About the Event
The disastrous rollout of the Obamacare health exchange should not surprise us. Policy failure is endemic, extending to some of the largest and most popular federal programs. In this lecture, Professor Peter Schuck argued that fundamental features of our democratic policymaking process and institutions best explain this endemic failure, and offer some modest reforms to reduce the failure rate.
About the Speaker
Peter H. Schuck is the Simeon E. Baldwin Professor of Law Emeritus at Yale University. He has held this chair since 1984, served briefly as Deputy Dean of the Law School, and took emeritus status in 2009. His major fields of teaching and research are law and public policy; tort law; immigration, citizenship, and refugee law; groups, diversity, and law; and administrative law.
He has written on a broad range of other public policy topics. His most recent books include Why Government Fails So Often, and How It Can Do Better (2014); and Understanding America: The Institutions and Policies that Shape America and the World(Public Affairs, 2008) (co-edited with James Q. Wilson). Earlier books include Targeting in Social Programs: Avoiding Bad Bets, Removing Bad Apples (Brookings Institution Press, 2006) (with Richard J. Zeckhauser); Meditations of a Militant Moderate: Cool Views on Hot Issues (2006); Immigration Stories (co-editor, 2005); Foundations of Administrative Law (editor, 2d ed., 2004); Diversity in America: Keeping Government at a Safe Distance (Harvard/Belknap, 2003); The Limits of Law: Essays on Democratic Governance (2000); Citizens, Strangers, and In-Betweens: Essays on Immigration and Citizenship (1998); Paths to Inclusion: The Integration of Migrants in the United States and Germany (co-editor, 1998); Suing Government: Citizen Remedies for Official Wrongs (1983); Citizenship Without Consent: Illegal Aliens in the American Policy (with Rogers M. Smith, 1985); Agent Orange on Trial: Mass Toxic Disasters in the Courts (1987); Tort Law and the Public Interest: Competition, Innovation, and Consumer Welfare (editor, 1991); and The Judiciary Committees (1974). His other writing consists of more than 200 articles that have appeared in a wide variety of scholarly, professional, and popular journals. He is a contributing editor to The American Lawyer, has served as an arbitrator, expert witness, and consultant in a variety of disputes, and has testified in dozens of congressional hearings. He was elected to the American Academy of Arts and Sciences in 2015. Earlier, he was awarded a Harvard Graduate Prize Fellowship (1968-70), a Guggenheim Fellowship (1984-85), a residency at Rockefeller Foundation center in Bellagio (2001), and a Fulbright Senior Fellowship to lecture in India (2004). His current major project is a forthcoming book, Five Hard Issues, and How to Think About Them (forthcoming 2017, Princeton U. Press. He regularly teaches spring semesters at Berkeley Law School.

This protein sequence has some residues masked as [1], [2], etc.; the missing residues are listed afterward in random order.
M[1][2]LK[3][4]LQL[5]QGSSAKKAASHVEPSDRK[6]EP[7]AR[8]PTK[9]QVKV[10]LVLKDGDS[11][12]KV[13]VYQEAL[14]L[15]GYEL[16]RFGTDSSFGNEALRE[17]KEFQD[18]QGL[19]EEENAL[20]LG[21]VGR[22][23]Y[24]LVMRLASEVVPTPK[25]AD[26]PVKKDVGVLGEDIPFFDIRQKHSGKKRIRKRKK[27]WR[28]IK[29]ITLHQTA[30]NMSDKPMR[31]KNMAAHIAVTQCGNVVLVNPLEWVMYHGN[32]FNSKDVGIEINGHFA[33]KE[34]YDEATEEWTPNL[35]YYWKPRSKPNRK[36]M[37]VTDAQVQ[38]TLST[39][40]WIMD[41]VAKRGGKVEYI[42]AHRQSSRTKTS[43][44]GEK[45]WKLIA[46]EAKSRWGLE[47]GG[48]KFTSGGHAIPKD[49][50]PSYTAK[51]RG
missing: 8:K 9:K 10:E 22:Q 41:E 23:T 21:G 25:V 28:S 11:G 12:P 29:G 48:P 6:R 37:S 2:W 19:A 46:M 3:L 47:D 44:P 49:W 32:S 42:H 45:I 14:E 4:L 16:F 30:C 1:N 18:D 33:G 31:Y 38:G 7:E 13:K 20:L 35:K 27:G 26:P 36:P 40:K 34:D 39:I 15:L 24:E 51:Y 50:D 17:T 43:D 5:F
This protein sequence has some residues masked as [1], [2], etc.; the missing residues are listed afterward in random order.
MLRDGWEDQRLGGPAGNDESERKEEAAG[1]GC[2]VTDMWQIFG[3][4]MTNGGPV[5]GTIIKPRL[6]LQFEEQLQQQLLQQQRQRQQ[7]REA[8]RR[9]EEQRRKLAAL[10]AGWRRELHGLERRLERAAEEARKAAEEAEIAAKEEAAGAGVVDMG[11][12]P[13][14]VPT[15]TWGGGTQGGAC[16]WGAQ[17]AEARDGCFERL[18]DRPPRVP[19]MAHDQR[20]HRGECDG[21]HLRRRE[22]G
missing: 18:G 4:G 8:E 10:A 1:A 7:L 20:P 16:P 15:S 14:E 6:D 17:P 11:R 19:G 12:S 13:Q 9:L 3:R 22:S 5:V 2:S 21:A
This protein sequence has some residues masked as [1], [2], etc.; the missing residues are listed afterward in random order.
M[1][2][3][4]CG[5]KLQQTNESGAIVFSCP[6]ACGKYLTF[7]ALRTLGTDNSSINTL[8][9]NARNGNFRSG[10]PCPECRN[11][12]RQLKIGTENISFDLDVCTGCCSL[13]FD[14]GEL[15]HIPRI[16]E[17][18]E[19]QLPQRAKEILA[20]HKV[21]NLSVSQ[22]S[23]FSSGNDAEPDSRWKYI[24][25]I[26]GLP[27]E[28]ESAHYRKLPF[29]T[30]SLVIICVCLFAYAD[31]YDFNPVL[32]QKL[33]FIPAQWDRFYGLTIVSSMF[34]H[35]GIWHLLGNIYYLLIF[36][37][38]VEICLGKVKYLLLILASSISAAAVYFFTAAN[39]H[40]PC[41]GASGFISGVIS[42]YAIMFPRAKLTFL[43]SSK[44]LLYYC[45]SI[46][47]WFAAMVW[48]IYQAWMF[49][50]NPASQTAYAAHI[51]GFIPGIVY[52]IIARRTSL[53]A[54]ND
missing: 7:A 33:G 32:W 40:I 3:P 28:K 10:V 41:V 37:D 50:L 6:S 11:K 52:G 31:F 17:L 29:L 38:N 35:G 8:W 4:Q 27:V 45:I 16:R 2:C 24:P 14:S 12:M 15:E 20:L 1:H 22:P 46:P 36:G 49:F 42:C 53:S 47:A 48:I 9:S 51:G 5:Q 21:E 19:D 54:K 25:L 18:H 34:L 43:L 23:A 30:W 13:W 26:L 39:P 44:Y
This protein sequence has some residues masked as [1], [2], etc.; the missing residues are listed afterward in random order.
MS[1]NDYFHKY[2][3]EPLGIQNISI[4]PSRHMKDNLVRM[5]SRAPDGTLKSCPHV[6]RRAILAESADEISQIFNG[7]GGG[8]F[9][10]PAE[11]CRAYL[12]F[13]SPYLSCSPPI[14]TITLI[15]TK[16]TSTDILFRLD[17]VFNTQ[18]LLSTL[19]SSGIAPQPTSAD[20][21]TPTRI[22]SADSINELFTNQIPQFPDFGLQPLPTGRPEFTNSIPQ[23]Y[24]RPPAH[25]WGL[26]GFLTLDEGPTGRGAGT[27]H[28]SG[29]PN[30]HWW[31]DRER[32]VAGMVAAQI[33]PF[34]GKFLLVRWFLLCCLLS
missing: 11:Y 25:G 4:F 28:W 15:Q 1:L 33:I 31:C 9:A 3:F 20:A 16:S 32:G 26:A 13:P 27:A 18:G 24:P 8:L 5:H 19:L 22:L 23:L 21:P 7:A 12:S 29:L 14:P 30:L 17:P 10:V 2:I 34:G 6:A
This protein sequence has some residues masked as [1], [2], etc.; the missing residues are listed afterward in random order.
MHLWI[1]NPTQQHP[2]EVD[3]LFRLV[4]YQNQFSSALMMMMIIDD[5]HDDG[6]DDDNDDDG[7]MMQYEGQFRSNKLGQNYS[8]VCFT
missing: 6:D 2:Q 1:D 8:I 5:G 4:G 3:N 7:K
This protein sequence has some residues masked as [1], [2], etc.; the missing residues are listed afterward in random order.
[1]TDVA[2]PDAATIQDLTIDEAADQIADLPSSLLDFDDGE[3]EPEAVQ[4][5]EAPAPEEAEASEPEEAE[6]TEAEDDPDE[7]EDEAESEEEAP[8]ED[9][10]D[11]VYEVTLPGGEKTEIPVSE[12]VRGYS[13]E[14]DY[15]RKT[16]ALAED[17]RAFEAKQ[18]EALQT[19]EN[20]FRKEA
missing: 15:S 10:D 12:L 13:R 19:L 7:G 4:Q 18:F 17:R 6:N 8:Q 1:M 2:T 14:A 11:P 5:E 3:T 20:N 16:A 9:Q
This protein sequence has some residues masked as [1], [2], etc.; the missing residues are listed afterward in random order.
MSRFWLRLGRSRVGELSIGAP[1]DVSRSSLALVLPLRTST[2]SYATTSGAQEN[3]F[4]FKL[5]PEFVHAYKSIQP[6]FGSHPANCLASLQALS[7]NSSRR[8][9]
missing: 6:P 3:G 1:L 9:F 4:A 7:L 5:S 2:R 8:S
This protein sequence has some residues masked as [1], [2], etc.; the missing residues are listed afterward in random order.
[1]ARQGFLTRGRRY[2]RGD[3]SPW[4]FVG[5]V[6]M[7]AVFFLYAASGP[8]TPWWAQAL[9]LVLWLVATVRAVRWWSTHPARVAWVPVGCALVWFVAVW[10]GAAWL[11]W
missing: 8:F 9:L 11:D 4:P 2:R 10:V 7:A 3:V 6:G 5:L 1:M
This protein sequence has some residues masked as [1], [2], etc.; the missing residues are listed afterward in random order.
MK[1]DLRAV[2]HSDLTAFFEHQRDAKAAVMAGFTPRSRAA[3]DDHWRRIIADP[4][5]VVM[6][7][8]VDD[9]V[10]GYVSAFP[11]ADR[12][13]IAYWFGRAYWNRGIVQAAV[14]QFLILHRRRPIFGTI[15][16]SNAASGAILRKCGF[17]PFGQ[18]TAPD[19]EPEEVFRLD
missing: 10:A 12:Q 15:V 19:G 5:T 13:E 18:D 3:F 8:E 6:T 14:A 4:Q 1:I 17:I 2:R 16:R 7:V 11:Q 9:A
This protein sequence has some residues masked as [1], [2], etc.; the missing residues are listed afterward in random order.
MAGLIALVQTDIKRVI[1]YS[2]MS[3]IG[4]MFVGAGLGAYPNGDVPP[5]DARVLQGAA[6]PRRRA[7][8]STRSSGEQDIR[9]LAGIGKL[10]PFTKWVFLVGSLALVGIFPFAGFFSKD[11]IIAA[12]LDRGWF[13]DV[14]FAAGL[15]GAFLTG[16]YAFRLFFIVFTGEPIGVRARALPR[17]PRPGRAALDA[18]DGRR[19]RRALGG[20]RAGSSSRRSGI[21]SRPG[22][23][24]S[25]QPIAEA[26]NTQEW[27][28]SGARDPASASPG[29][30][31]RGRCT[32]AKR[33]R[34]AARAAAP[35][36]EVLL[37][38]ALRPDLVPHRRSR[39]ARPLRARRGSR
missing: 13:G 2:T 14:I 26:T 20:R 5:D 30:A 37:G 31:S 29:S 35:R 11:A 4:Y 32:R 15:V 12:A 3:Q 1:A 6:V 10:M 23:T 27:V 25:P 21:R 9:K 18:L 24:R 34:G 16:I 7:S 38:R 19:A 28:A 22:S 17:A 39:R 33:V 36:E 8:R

Prior to joining the Yale faculty in 1979, he was Principal Deputy Assistant Secretary for Planning and Evaluation in the U.S. Department of Health, Education, and Welfare (1977-79), Director of the Washington Office of Consumers Union (1972-77), and consultant to the Center for Study of Responsive Law (1971-72). He also practiced law in New York City (1965-68) and holds degrees from Cornell (B.A. 1962), Harvard Law School (J.D. 1965), N.Y.U. Law School (LL.M. in International Law 1966), and Harvard University (M.A. in Government 1969). He lives in New York City where he has an office and teaches periodically at NYU Law School. He and his wife Marcy have two grown children and two grandchildren.